By Onome Amuge
Increased and sustained investment in renewables is capable of assuring nearly 60 per cent of Nigeria’s energy demand in 2050, saving 40 per cent in natural gas and 65 per cent in oil needs at the same time, according to a new report by the International Renewable Energy Agency (IRENA).
The report, titled “Renewable Energy Roadmap for Nigeria ”, and developed in collaboration with the Energy Commission of Nigeria, noted that the country is faced with challenges of gratifying the needs of a fast growing population and a range of socio economic issues.
To address the worrisome issue, the report that the country requires sustainable energy sources to meet the growing needs for all the sectors of its economy and achieve universal access to modern energy services.
To this effect, the report emphasised that the application of renewable energy technologies in the maximisation of its untapped renewables, is a key to achieving a sustainable energy mix, delivering economic growth and jobs, while achieving global climate and sustainable development objectives.
According to IRENA , investment in renewables will be more cost-effective than the conventional pathway.
On the rising demand of renewables, the international agency noted that the share of primary energy requirements met with renewable energy can reach 47 per cent by 2030 and 57 per cent by 2050.
“Electrification will play a significant role in achieving higher renewable energy shares with electricity in final energy use nearly doubling by 2050,” it added.
IRENA, Policies for the accelerated deployment of renewables are needed to unlock the report’s benefits. Policy coordination is essential to unlocking successful integrated energy transition planning in Nigeria.
IRENA’s Energy Transition Scenario has lower investment costs than planned policies, 1.22 trillion USD compared to 1.24 trillion USD respectively. This corresponds to 35 billion USD versus 36 billion USD per year respectively.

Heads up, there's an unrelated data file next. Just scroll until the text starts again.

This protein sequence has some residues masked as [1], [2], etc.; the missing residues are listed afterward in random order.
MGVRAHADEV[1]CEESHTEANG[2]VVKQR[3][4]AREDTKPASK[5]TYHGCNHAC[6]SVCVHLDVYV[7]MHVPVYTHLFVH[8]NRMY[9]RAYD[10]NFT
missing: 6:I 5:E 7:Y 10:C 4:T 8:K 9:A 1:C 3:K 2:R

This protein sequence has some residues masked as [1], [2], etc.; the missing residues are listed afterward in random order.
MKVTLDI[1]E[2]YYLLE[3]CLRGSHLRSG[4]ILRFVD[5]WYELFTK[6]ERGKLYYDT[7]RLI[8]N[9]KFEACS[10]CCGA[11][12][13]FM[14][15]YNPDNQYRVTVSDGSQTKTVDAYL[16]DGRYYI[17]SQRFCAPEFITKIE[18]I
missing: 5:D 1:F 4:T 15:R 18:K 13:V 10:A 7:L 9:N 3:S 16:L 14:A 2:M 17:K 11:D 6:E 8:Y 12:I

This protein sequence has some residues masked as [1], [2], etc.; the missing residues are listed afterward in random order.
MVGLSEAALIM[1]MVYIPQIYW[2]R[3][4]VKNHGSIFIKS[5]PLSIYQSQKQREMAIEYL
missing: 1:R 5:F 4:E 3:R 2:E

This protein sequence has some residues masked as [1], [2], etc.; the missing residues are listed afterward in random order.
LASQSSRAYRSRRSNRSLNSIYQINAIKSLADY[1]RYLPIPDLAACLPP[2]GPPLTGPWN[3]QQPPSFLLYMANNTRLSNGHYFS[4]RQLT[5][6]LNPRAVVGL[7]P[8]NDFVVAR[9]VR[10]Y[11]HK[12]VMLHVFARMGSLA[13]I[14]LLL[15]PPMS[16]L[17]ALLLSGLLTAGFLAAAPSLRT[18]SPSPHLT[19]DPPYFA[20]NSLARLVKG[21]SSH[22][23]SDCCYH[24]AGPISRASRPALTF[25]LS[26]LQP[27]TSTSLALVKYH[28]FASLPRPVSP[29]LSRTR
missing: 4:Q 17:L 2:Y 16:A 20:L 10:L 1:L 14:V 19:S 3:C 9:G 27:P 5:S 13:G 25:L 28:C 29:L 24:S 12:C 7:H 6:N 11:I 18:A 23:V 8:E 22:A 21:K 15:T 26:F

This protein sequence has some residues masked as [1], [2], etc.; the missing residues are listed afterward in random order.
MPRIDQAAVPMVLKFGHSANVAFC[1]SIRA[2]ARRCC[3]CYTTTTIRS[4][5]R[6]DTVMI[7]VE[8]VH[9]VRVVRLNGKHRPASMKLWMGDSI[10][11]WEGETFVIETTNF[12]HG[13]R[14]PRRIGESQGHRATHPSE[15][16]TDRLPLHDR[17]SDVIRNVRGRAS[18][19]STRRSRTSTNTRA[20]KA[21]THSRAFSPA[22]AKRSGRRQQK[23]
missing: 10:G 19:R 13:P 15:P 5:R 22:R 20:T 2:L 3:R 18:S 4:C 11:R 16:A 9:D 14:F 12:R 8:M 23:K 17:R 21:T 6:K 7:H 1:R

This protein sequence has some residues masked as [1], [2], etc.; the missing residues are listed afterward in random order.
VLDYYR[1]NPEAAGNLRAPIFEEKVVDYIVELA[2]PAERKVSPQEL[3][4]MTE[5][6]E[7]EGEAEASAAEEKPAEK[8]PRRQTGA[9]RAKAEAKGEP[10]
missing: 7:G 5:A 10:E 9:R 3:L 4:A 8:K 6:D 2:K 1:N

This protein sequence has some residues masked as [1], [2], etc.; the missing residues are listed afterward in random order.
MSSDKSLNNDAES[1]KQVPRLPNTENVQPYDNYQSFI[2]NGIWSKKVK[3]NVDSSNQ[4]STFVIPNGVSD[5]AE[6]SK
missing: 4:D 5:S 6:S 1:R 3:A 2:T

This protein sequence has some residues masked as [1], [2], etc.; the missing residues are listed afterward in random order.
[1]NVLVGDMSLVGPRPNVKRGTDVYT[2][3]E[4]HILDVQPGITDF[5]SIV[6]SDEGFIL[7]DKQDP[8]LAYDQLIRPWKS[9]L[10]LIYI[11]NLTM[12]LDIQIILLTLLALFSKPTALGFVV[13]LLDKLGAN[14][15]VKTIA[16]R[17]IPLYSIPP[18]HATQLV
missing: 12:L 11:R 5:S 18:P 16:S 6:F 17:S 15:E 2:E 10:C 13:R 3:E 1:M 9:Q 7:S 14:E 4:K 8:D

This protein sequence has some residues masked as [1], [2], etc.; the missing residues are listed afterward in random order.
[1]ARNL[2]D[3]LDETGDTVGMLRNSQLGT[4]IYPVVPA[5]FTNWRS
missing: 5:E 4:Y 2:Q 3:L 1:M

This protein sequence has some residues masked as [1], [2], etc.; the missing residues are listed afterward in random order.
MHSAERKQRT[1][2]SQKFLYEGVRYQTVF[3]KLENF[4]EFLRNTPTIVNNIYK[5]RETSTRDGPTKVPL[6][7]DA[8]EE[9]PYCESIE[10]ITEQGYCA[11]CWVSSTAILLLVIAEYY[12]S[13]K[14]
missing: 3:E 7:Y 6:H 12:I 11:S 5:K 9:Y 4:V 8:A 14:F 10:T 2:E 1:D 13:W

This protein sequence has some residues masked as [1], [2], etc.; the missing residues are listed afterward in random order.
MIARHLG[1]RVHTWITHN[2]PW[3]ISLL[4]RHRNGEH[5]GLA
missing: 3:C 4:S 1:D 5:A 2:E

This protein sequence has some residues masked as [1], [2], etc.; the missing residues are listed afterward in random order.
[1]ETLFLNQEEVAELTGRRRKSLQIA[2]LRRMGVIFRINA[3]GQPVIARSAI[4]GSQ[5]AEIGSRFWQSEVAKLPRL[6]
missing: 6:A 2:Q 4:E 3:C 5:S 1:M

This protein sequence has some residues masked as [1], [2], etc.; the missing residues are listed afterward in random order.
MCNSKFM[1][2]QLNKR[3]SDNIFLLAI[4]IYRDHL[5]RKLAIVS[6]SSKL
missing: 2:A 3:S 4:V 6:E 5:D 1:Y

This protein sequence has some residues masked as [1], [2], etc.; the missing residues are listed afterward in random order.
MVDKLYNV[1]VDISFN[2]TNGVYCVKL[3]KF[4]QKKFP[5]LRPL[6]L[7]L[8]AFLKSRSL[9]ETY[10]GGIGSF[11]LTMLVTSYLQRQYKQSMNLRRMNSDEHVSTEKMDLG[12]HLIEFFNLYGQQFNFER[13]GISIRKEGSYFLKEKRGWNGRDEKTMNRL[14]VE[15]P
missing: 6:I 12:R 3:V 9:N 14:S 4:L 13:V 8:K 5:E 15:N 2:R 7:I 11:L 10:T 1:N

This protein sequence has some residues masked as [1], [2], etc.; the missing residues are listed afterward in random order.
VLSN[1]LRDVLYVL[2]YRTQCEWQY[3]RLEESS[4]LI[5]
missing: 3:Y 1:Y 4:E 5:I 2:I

In 2050, significantly less use of natural gas and oil compared to planned policies has profound implications for infrastructure investment in fossil fuels, increasing the risk of stranded
Francesco La Camera,IRENA’s director-general remarked that by using its abundant renewables,Nigeria can provide sustainable energy for all its citizens in a cost-effective manner.
“Nigeria has a unique opportunity to develop a sustainable energy system based on renewables that support socioeconomic recovery and development, while addressing climate challenges and accomplishing energy security,” he added.
Adeleke Olorunimbe Mamora, Nigeria’s minister of science, technology and innovation added: “The highly distributed institutional structure of the energy sector in Nigeria means that coordination of policies will be essential to unlocking integrated energy transition planning and ensuring its success.
According to Mamora, a cross cutting agency or body tasked with doing so would be helpful in building consensus and developing a coherent plan which in turn would allow for the scaling up of renewable energy to meet the needs across the Nigerian energy sector.